There’s more expense to horse ownership than the initial purchase price of the animal. If you want to buy a horse, first research the cost of upkeep which includes many years of care.
You’ll need a place to house your horse. If you have a large piece of land, some believe at least 2 acres, this may not be a major expense. You may already have a barn or can build one to shelter your horse. But most people depend on outside sources to stable their horse. This can amount to anywhere from about $200-$800 and up a month and sometimes includes other services such as veterinary care, food, bedding.
Then there is food – horses can eat about 1-2 bales of hay and about several scoops of grain daily depending on their size and how much grazing in pastures they have. The combined cost could be about $200 monthly.
Veterinary fees can be difficult to calculate. If your horse is healthy, s/he still needs immunizations, boosters, deworming and yearly checkups. The estimate is about $500 yearly depending on where you live. Teeth need to be checked every 6 months at a cost of $35 and up each time. If your horse becomes ill, veterinary fees can mount up depending on the ailment.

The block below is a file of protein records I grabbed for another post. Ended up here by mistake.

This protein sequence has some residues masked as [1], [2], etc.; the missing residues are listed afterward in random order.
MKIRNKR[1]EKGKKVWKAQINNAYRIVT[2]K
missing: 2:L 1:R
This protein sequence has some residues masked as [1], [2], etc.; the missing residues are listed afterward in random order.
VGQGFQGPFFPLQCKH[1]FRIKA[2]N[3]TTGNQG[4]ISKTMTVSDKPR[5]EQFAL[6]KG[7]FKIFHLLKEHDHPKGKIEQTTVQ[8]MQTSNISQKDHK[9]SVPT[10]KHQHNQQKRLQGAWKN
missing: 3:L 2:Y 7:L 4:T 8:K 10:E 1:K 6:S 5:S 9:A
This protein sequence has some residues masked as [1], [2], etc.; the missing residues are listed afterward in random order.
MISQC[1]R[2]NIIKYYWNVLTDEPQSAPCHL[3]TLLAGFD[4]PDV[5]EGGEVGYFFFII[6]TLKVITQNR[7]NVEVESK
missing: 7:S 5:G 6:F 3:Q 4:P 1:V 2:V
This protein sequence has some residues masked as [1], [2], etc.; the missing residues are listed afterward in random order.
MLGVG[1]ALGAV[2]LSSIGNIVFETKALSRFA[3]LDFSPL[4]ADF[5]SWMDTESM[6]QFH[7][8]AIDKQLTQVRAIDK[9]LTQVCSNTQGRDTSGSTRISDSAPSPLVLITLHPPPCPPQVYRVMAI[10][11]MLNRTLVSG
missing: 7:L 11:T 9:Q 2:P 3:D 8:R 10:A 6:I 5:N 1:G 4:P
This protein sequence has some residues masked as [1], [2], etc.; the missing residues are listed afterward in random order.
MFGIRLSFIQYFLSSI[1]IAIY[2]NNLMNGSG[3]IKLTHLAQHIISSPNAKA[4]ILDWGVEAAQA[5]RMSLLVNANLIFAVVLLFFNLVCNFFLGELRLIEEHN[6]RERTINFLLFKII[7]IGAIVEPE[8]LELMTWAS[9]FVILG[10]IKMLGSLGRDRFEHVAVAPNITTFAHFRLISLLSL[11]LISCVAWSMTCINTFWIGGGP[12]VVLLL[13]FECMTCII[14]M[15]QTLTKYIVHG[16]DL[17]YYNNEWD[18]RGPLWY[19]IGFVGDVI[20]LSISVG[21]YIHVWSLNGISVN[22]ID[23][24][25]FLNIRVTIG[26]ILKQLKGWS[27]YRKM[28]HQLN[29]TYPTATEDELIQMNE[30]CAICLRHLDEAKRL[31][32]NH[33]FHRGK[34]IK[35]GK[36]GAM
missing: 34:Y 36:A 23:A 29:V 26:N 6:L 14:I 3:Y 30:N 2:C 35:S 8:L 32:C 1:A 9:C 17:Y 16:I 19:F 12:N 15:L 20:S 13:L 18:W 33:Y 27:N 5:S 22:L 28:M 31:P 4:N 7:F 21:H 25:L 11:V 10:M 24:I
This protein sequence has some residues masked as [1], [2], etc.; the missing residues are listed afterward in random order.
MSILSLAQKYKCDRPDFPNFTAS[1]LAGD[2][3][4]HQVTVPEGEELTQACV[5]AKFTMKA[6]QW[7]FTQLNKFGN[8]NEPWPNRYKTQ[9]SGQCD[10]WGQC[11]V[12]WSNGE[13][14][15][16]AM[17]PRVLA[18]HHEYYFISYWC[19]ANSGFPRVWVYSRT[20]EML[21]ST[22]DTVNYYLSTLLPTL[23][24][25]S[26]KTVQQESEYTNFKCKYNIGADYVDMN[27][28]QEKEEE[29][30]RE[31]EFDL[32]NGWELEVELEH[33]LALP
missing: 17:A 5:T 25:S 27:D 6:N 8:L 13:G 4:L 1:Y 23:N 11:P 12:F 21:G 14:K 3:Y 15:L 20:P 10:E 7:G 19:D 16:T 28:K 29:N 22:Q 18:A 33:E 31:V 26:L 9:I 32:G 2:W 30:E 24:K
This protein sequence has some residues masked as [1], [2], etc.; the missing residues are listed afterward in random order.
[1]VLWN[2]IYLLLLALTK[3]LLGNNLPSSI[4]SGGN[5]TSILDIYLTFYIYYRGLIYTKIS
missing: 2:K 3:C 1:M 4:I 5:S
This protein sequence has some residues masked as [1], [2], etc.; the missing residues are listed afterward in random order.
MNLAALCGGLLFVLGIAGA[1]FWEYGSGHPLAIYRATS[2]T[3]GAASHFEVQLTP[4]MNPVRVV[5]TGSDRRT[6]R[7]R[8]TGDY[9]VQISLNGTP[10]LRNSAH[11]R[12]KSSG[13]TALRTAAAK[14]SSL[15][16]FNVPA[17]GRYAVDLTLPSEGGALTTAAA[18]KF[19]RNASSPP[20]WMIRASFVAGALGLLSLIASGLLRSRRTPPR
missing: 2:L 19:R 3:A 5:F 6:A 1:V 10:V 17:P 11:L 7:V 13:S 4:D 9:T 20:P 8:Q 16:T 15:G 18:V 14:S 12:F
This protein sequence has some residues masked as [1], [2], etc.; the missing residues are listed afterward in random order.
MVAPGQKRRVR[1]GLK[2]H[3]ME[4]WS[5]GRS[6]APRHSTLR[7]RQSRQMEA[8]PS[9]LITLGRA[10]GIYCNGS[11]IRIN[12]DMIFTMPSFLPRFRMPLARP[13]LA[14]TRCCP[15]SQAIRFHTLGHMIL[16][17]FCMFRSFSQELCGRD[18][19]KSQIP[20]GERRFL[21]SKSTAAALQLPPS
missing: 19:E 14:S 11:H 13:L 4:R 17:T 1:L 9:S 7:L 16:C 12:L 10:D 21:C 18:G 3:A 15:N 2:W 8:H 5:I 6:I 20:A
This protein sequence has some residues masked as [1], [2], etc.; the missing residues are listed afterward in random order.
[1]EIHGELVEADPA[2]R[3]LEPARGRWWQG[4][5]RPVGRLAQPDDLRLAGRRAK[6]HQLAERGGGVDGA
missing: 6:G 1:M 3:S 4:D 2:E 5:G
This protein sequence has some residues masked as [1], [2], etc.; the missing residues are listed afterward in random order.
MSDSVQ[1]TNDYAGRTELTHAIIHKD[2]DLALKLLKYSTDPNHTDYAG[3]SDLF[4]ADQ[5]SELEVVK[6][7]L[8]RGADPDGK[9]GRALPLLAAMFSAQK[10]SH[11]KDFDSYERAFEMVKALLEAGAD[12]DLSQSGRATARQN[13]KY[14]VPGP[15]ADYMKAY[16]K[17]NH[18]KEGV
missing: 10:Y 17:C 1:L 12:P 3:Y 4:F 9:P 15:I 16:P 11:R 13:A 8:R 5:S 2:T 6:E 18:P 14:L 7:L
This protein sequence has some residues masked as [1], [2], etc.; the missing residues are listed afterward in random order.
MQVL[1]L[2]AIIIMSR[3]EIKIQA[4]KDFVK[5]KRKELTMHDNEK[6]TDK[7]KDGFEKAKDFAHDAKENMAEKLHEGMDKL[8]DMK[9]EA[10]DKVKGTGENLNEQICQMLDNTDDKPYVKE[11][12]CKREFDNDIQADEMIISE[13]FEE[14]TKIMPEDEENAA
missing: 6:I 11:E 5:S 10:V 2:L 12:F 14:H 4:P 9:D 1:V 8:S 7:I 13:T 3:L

Your horse’s feet will have to be trimmed a minimum of 6 times a year. Horses that are shod (wear shoes) need to be checked every other month. A farrier usually charges about $25-$30 a visit plus the cost of shoeing. See more: Caring for Horses Hooves
You’ll need riding, exercise and training equipment for your horse. And you need to be prepared for unforeseen expenses and emergencies that cost thousands of dollars.
These estimates are just that – estimates. Costs can vary widely depending on where you live.
You want to give your horse the best possible care. You can see how important it is to research the cost of horse ownership to see if you are prepared to make this commitment.